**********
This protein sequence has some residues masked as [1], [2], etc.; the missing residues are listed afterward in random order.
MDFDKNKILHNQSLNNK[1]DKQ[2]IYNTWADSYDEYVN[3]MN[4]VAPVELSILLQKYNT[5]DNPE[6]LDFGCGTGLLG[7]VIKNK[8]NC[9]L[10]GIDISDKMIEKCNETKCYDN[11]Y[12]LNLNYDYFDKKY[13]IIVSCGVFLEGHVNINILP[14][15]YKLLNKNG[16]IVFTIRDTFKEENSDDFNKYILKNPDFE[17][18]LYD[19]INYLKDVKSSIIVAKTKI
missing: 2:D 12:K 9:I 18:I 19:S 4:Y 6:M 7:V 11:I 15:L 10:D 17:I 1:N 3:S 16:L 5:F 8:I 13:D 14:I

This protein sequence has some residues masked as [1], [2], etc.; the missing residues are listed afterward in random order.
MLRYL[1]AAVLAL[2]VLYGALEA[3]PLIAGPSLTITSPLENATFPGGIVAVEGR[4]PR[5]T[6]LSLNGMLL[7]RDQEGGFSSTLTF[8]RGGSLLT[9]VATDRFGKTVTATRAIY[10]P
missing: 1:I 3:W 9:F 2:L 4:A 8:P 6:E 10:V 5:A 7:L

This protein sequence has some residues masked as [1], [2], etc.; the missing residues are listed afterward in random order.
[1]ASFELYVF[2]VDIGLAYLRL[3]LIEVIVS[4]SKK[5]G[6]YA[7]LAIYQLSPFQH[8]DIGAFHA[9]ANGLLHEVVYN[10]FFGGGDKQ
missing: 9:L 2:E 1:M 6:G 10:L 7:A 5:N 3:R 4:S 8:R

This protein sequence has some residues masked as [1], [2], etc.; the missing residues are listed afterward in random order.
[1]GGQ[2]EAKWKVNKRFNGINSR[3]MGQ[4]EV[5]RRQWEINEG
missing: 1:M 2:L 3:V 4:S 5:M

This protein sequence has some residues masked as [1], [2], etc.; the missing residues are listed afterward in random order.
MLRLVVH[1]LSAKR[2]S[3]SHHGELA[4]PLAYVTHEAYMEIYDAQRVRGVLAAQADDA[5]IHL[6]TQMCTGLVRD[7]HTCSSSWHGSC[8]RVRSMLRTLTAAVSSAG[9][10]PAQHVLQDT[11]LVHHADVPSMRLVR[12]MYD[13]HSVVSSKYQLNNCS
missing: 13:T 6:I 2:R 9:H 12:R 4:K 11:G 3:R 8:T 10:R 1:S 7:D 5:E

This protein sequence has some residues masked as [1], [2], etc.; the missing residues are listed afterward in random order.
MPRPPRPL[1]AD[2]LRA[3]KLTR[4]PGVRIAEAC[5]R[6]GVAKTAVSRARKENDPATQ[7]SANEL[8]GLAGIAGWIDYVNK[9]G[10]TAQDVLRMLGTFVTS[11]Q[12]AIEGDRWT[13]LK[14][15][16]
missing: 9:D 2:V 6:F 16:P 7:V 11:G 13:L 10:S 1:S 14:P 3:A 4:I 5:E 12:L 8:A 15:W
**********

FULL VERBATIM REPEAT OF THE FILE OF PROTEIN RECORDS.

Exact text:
This protein sequence has some residues masked as [1], [2], etc.; the missing residues are listed afterward in random order.
MDFDKNKILHNQSLNNK[1]DKQ[2]IYNTWADSYDEYVN[3]MN[4]VAPVELSILLQKYNT[5]DNPE[6]LDFGCGTGLLG[7]VIKNK[8]NC[9]L[10]GIDISDKMIEKCNETKCYDN[11]Y[12]LNLNYDYFDKKY[13]IIVSCGVFLEGHVNINILP[14][15]YKLLNKNG[16]IVFTIRDTFKEENSDDFNKYILKNPDFE[17][18]LYD[19]INYLKDVKSSIIVAKTKI
missing: 2:D 12:K 9:I 18:I 19:S 4:Y 6:M 7:V 11:I 15:L 10:D 17:I 1:N 3:S 16:L 5:F 8:I 13:D 14:I

This protein sequence has some residues masked as [1], [2], etc.; the missing residues are listed afterward in random order.
MLRYL[1]AAVLAL[2]VLYGALEA[3]PLIAGPSLTITSPLENATFPGGIVAVEGR[4]PR[5]T[6]LSLNGMLL[7]RDQEGGFSSTLTF[8]RGGSLLT[9]VATDRFGKTVTATRAIY[10]P
missing: 1:I 3:W 9:F 2:L 4:A 8:P 6:E 10:V 5:A 7:L

This protein sequence has some residues masked as [1], [2], etc.; the missing residues are listed afterward in random order.
[1]ASFELYVF[2]VDIGLAYLRL[3]LIEVIVS[4]SKK[5]G[6]YA[7]LAIYQLSPFQH[8]DIGAFHA[9]ANGLLHEVVYN[10]FFGGGDKQ
missing: 9:L 2:E 1:M 6:G 10:L 7:A 5:N 3:R 4:S 8:R

This protein sequence has some residues masked as [1], [2], etc.; the missing residues are listed afterward in random order.
[1]GGQ[2]EAKWKVNKRFNGINSR[3]MGQ[4]EV[5]RRQWEINEG
missing: 1:M 2:L 3:V 4:S 5:M

This protein sequence has some residues masked as [1], [2], etc.; the missing residues are listed afterward in random order.
MLRLVVH[1]LSAKR[2]S[3]SHHGELA[4]PLAYVTHEAYMEIYDAQRVRGVLAAQADDA[5]IHL[6]TQMCTGLVRD[7]HTCSSSWHGSC[8]RVRSMLRTLTAAVSSAG[9][10]PAQHVLQDT[11]LVHHADVPSMRLVR[12]MYD[13]HSVVSSKYQLNNCS
missing: 13:T 6:I 2:R 9:H 12:R 4:K 11:G 3:R 8:T 10:R 1:S 7:D 5:E

This protein sequence has some residues masked as [1], [2], etc.; the missing residues are listed afterward in random order.
MPRPPRPL[1]AD[2]LRA[3]KLTR[4]PGVRIAEAC[5]R[6]GVAKTAVSRARKENDPATQ[7]SANEL[8]GLAGIAGWIDYVNK[9]G[10]TAQDVLRMLGTFVTS[11]Q[12]AIEGDRWT[13]LK[14][15][16]
missing: 9:D 2:V 6:F 16:P 7:V 11:G 13:L 10:S 1:S 14:P 3:A 4:I 5:E 12:L 8:A 15:W